Hotel chain Crowne Plaza, part of the InterContinental Hotels Group, has just launched the second year of ‘Think Tank’, its annual drive to woo custom from the business travel contingent. This year’s campaign is all about innovation, and its first offering comes courtesy of expert Roger van Oech, who you may know as the man behind best-selling creativity bible ‘A Whack on the Side of the Head’. Von Oech has designed a ‘Think Box’ to be left in the hotel’s meeting rooms – which will hopefully help brain-dead execs come up with bright ideas during their conferences.
‘Meetings are successful based on how engaged the participants are,’ von Oech tells MT. His theory is that the three exercises contained in a Think Box will help with the three biggest challenges: staying focused, being creative, and achieving goals. Inspire Boards, which are adapted from his book, are a set of mental exercises designed to get the creative juices flowing. Then there are Think Cards, intended to give people a new perspective on a problem – for example, encouraging them to laugh at it (‘I’ve found there’s a close relationship between the ‘Ha-ha!’ of laughter and the ‘A-ha!’ of creative discovery – if you laugh at a problem, it can free your mind from some deeply-held assumptions’, he explains, in case you were wondering).
And finally there’s his latest invention, the Ball of Whacks, a set of magnetic red blocks that fit together to form a 30-sided rhombic triacontahedron (‘geometry's most beautiful shape’, apparently; no, we’d never heard of it either). It’s kind of like a Rubix cube made out of rhombus pyramids that you can take apart and stick back together in funny shapes – the idea being that you can fiddle with it during your meeting to ‘release nervous energy’ and ‘prevent distraction’. We actually found it extremely distracting, but that’s probably why we’re not high-flying execs…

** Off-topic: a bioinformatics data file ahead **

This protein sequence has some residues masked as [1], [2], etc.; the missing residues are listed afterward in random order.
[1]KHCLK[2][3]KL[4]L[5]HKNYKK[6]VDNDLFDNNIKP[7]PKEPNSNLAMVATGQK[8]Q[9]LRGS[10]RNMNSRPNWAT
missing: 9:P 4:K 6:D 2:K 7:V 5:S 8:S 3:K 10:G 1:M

Von Oech is a big believer in off-site meetings (‘it’s easier to avoid being interrupted by fire-fighting’) but says planners tend to focus only on the practical details. ‘The Think Box also raise the question: how are we going to stimulate people once they’re there. They may end up not using any of the contents, but at least it encourages them to ask the question.’
You might be a bit sceptical about the artificial nature of these exercises. But we’ve all sat through tedious, never-ending meetings that achieve precisely nothing. If the Think Box can make an afternoon spent in a hotel meeting room a little more entertaining, then we’re all for it. Just don’t take his head-whacking stuff literally – you don’t want to come back from your away day with an assault charge.